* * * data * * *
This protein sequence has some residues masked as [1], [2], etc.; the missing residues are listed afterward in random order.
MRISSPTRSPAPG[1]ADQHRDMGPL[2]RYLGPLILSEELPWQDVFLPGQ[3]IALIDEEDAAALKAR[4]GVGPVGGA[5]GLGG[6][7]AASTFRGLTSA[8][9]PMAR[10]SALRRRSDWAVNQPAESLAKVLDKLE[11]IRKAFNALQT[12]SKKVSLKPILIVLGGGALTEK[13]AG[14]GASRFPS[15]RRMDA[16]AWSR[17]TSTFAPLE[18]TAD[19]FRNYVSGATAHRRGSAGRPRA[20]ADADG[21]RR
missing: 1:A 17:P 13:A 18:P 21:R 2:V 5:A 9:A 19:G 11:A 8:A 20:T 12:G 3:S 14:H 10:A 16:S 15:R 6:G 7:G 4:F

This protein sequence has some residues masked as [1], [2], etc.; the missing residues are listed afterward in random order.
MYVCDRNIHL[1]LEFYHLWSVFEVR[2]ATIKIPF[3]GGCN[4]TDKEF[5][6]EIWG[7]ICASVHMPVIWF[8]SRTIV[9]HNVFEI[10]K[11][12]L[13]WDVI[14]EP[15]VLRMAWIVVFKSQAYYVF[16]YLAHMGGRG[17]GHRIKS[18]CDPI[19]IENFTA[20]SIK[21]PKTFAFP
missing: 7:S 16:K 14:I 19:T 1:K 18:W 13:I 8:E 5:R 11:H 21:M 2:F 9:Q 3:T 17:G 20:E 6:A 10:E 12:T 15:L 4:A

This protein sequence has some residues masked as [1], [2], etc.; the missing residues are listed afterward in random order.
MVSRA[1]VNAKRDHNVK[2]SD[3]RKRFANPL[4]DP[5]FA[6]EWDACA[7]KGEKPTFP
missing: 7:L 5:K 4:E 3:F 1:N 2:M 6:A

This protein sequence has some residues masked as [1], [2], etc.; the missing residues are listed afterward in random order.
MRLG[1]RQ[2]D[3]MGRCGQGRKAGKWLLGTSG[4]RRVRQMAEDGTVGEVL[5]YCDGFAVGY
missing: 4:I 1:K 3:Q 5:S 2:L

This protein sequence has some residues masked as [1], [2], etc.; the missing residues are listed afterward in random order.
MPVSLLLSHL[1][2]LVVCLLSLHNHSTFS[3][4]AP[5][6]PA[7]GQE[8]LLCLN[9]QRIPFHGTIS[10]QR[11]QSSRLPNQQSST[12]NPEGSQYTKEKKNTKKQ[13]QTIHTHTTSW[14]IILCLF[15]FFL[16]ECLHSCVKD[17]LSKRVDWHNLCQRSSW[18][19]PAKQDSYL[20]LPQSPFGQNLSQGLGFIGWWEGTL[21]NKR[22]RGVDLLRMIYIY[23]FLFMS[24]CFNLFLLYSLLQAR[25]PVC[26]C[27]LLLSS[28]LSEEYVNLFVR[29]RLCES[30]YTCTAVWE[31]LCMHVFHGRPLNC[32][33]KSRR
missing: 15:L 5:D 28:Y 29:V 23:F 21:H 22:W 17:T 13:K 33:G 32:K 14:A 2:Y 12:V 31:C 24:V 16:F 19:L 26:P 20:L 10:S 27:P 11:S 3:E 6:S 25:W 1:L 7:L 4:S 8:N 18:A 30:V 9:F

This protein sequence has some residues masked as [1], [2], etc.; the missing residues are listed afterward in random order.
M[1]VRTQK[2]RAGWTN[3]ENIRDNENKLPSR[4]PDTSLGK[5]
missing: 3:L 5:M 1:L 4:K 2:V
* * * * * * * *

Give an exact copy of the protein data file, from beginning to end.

This protein sequence has some residues masked as [1], [2], etc.; the missing residues are listed afterward in random order.
MRISSPTRSPAPG[1]ADQHRDMGPL[2]RYLGPLILSEELPWQDVFLPGQ[3]IALIDEEDAAALKAR[4]GVGPVGGA[5]GLGG[6][7]AASTFRGLTSA[8][9]PMAR[10]SALRRRSDWAVNQPAESLAKVLDKLE[11]IRKAFNALQT[12]SKKVSLKPILIVLGGGALTEK[13]AG[14]GASRFPS[15]RRMDA[16]AWSR[17]TSTFAPLE[18]TAD[19]FRNYVSGATAHRRGSAGRPRA[20]ADADG[21]RR
missing: 1:A 17:P 13:A 18:P 21:R 2:V 5:A 9:A 19:G 11:A 8:A 20:T 12:G 3:S 14:H 10:A 16:S 15:R 6:G 7:G 4:F

This protein sequence has some residues masked as [1], [2], etc.; the missing residues are listed afterward in random order.
MYVCDRNIHL[1]LEFYHLWSVFEVR[2]ATIKIPF[3]GGCN[4]TDKEF[5][6]EIWG[7]ICASVHMPVIWF[8]SRTIV[9]HNVFEI[10]K[11][12]L[13]WDVI[14]EP[15]VLRMAWIVVFKSQAYYVF[16]YLAHMGGRG[17]GHRIKS[18]CDPI[19]IENFTA[20]SIK[21]PKTFAFP
missing: 7:S 16:K 14:I 19:T 1:K 18:W 13:I 8:E 5:R 11:H 21:M 2:F 9:Q 3:T 17:G 20:E 6:A 10:E 12:T 15:L 4:A

This protein sequence has some residues masked as [1], [2], etc.; the missing residues are listed afterward in random order.
MVSRA[1]VNAKRDHNVK[2]SD[3]RKRFANPL[4]DP[5]FA[6]EWDACA[7]KGEKPTFP
missing: 7:L 5:K 4:E 3:F 1:N 2:M 6:A

This protein sequence has some residues masked as [1], [2], etc.; the missing residues are listed afterward in random order.
MRLG[1]RQ[2]D[3]MGRCGQGRKAGKWLLGTSG[4]RRVRQMAEDGTVGEVL[5]YCDGFAVGY
missing: 4:I 1:K 3:Q 5:S 2:L

This protein sequence has some residues masked as [1], [2], etc.; the missing residues are listed afterward in random order.
MPVSLLLSHL[1][2]LVVCLLSLHNHSTFS[3][4]AP[5][6]PA[7]GQE[8]LLCLN[9]QRIPFHGTIS[10]QR[11]QSSRLPNQQSST[12]NPEGSQYTKEKKNTKKQ[13]QTIHTHTTSW[14]IILCLF[15]FFL[16]ECLHSCVKD[17]LSKRVDWHNLCQRSSW[18][19]PAKQDSYL[20]LPQSPFGQNLSQGLGFIGWWEGTL[21]NKR[22]RGVDLLRMIYIY[23]FLFMS[24]CFNLFLLYSLLQAR[25]PVC[26]C[27]LLLSS[28]LSEEYVNLFVR[29]RLCES[30]YTCTAVWE[31]LCMHVFHGRPLNC[32][33]KSRR
missing: 15:L 5:D 28:Y 29:V 23:F 21:H 22:W 17:T 13:K 33:G 32:K 14:A 2:Y 12:V 31:C 24:V 16:F 19:L 26:P 20:L 10:S 27:P 11:S 3:E 6:S 25:W 1:L 7:L 4:S 8:N 18:A 30:V 9:F

This protein sequence has some residues masked as [1], [2], etc.; the missing residues are listed afterward in random order.
M[1]VRTQK[2]RAGWTN[3]ENIRDNENKLPSR[4]PDTSLGK[5]
missing: 3:L 5:M 1:L 4:K 2:V